2. Description of Related Art

A need has long existed in the food and pharmaceutical industry for high intensity sweetener containing products in a solid form which store well, are convenient and pleasant to take, efficacious, fast acting and storage stable. For example, a particulate product such as a sugar free ice tea mix requires that the product be free flowing and the high intensity sweetener stable to ingredients in the mix such as acidulents like citric acid. A high intensity sweetener is also used for a masking purpose to mask the bad taste of active ingredients in a product such as a chewable tablet containing acetaminophen. Additionally, solid swallowable antacid tablets are not particularly good tasting and do not sweeten the breath, which would be extremely desirable characteristics of a chewable tablet product for those who suffer from esophagal reflux or sour breath.

High intensity sweeteners such as Aspartame unfortunately are not easily formulated in food and pharmaceutical products and this presents a formidable problem in the food and drug industries. Aspartame, for example, contains groups such as dipeptide linkages which are unstable when mixed with acidulents such as citric acid or an alkaline antacid material such as magnesium hydroxide. The breaking of the dipeptide link results in a loss of sweetness. Aspartame also enters into Maillard type “browning” reactions when mixed with a reducing sugar such as dextrose. Dissolution of the high intensity sweetener is also a problem because they generally evidence slow and undesirable dissolution in water, e.g., the sweetener floats on the surface of the water and slowly dissolves or the sweetener sinks to the bottom of the water and slowly dissolves. High intensity sweeteners typically are commercially available as fine powders which have a high degree of discernible static charge which makes homogenous mixing of the formulation difficult. Poor compressibility of high intensity sweeteners is an additional problem for formulators.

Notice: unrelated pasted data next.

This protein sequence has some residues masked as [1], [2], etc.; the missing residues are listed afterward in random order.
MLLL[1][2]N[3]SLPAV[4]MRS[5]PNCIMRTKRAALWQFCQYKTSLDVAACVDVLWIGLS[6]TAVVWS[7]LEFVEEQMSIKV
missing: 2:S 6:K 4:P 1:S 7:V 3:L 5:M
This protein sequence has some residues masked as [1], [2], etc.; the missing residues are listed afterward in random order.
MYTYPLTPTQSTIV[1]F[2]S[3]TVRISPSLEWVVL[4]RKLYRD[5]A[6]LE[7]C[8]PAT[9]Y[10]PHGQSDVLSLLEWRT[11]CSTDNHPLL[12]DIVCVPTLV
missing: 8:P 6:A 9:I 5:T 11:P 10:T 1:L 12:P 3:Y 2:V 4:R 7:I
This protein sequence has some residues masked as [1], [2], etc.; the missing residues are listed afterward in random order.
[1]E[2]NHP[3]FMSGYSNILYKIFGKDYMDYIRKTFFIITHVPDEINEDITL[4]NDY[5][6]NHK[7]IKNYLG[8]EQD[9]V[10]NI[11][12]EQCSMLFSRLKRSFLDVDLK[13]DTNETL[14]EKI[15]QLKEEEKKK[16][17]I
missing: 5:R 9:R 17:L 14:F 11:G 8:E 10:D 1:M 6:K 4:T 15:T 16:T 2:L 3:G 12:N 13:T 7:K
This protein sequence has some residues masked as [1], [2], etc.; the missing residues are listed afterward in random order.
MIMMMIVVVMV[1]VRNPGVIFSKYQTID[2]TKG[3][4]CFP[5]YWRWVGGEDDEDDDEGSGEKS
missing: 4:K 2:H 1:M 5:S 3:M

Bearing in mind the problems and deficiencies of the prior art, it is therefore an object of the present invention to provide a high intensity sweetener agglomerate composition which is stable, free flowing, compressible, mixable and has rapid dissolution properties and which is capable of being used in a variety of solid food and pharmaceutical products such as food and drink mixes and chewable tablets.

It is another object of the present invention to provide a tablet containing a high intensity sweetener which stores well and liquefies quickly in the mouth upon chewing and is pleasant tasting.

It is another object of the present invention to provide a tablet containing a high intensity sweetener which is made by direct compression and which tablet includes a substantial quantity of the sweetener which in its raw material form is a powder that can not be easily compacted into a cohesive tablet.

It is a further object of the invention to provide a process for making high intensity sweetener containing agglomerates which can be used to make particulate and tablet food and pharmaceutical products.

Other objects and advantages of the invention will be readily apparent from the following description.

SUMMARY OF THE INVENTION

The above and other objects and advantages, which will be apparent to those skilled in the art, are achieved in the present invention which is directed to, in a broad aspect, an agglomerate sweetener composition comprising an alcohol sugar such as mannitol and a high intensity sweetener. The agglomerate typically has a porous, high surface area void-like structure and is preferably made using a fluidized bed process. The agglomerates preferably comprise mannitol as the alcohol sugar and Aspartame as the high intensity sweetener. A water soluble binder is used to form the agglomerate and is selected from the group consisting of an alcohol sugar which can be the same as the alcohol sugar forming the base of the composition, a water soluble carbohydrate, maltodextrin, polyvinylpyrrolidone and carboxy methyl cellulose (CMC) among others. The preferred binders are the same alcohol sugar forming the base and maltodextrin.

The quantity of water-soluble binder is an effective amount needed to form the agglomerate and is in the range of up to about 10 percent by weight of the agglomerate (including the high intensity sweetener), and preferably from about 1 percent to about 5 percent. The alcohol sugar particles comprise about 80 percent to about 97 percent and the high intensity sweetener about 1 percent to 10 percent by weight of the agglomerate (including the high intensity sweetener). The ranges vary depending on the product in which the agglomerate is to be used. The particle size of the materials used to make the agglomerates and the particulate size of the agglomerates may likewise vary widely as described below.